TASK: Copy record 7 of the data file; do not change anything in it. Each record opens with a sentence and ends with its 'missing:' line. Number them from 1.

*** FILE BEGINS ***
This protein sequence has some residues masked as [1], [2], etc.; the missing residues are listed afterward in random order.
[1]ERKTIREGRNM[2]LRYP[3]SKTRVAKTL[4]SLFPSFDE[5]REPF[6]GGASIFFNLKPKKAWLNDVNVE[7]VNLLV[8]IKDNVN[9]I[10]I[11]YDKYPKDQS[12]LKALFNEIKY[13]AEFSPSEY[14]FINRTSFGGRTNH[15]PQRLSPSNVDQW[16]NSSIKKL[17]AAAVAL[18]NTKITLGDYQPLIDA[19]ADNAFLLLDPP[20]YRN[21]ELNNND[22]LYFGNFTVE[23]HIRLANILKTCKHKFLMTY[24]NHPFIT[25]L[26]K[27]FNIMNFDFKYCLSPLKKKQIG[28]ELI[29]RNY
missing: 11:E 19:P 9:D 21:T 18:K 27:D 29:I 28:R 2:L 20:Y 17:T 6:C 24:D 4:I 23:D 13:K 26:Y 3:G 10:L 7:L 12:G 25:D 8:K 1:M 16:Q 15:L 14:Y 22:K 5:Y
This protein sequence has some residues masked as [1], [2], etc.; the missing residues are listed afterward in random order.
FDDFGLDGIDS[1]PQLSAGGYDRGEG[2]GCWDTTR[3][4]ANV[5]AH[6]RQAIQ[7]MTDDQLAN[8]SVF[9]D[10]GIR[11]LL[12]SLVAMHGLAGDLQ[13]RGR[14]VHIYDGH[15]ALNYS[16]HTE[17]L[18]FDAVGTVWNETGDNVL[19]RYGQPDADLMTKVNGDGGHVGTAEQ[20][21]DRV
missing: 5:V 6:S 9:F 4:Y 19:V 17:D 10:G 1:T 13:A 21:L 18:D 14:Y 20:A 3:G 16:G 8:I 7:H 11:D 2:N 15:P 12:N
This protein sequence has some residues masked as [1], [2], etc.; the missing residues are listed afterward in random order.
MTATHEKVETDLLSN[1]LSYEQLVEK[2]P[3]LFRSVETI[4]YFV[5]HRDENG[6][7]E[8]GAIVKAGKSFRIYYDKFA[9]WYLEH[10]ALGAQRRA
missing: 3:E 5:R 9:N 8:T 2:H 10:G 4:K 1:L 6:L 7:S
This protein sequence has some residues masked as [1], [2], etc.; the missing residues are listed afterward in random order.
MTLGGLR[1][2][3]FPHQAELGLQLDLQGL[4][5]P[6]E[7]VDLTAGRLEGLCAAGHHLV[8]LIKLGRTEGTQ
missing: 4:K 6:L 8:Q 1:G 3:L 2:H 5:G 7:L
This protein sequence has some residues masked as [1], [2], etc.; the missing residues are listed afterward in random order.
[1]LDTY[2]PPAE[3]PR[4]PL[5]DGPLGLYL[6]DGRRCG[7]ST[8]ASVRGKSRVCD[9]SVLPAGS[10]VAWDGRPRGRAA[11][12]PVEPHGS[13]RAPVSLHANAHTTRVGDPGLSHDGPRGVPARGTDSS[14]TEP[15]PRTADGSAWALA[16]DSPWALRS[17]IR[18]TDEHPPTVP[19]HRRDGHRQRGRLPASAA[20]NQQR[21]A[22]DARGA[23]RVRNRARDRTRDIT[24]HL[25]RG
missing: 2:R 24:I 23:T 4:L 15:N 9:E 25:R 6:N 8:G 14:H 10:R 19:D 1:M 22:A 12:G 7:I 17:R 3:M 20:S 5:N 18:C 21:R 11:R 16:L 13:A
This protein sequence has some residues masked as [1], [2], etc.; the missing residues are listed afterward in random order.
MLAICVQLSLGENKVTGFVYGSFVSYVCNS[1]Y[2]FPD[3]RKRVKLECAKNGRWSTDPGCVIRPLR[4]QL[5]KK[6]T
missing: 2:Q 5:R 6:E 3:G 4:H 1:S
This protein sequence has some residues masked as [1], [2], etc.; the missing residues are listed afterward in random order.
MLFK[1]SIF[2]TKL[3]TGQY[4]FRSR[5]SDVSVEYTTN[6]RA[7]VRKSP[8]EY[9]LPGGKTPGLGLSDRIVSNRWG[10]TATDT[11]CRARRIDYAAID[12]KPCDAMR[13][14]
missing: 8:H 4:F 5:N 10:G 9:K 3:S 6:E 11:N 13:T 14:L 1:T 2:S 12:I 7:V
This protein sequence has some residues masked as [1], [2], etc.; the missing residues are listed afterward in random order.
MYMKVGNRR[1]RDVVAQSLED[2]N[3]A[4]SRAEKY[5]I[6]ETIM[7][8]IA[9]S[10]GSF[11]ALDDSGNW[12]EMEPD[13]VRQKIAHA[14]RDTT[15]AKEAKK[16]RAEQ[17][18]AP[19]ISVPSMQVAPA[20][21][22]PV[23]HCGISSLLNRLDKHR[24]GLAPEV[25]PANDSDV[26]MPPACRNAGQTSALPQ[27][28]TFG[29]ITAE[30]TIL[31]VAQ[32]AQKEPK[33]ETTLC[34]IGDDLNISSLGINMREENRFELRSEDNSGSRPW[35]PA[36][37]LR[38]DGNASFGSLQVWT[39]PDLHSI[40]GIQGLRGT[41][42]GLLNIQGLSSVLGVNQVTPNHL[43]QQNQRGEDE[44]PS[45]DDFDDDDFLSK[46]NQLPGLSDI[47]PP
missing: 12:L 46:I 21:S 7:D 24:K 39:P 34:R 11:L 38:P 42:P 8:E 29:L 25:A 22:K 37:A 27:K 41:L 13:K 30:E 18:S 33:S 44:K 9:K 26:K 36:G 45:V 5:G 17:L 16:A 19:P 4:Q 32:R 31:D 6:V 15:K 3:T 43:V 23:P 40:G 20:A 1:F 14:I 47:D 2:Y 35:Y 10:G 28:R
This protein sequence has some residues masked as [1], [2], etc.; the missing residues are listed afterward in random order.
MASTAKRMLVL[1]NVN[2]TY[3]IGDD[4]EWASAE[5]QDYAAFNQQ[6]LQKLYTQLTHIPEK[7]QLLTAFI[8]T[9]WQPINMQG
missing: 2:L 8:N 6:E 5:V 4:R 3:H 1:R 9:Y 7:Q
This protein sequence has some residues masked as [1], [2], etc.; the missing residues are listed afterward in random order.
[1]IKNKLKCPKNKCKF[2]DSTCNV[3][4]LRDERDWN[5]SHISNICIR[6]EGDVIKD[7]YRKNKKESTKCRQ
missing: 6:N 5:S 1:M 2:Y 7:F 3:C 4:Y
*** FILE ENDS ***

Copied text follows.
This protein sequence has some residues masked as [1], [2], etc.; the missing residues are listed afterward in random order.
MLFK[1]SIF[2]TKL[3]TGQY[4]FRSR[5]SDVSVEYTTN[6]RA[7]VRKSP[8]EY[9]LPGGKTPGLGLSDRIVSNRWG[10]TATDT[11]CRARRIDYAAID[12]KPCDAMR[13][14]
missing: 8:H 4:F 5:N 10:G 9:K 3:S 6:E 11:N 13:T 14:L 1:T 2:S 12:I 7:V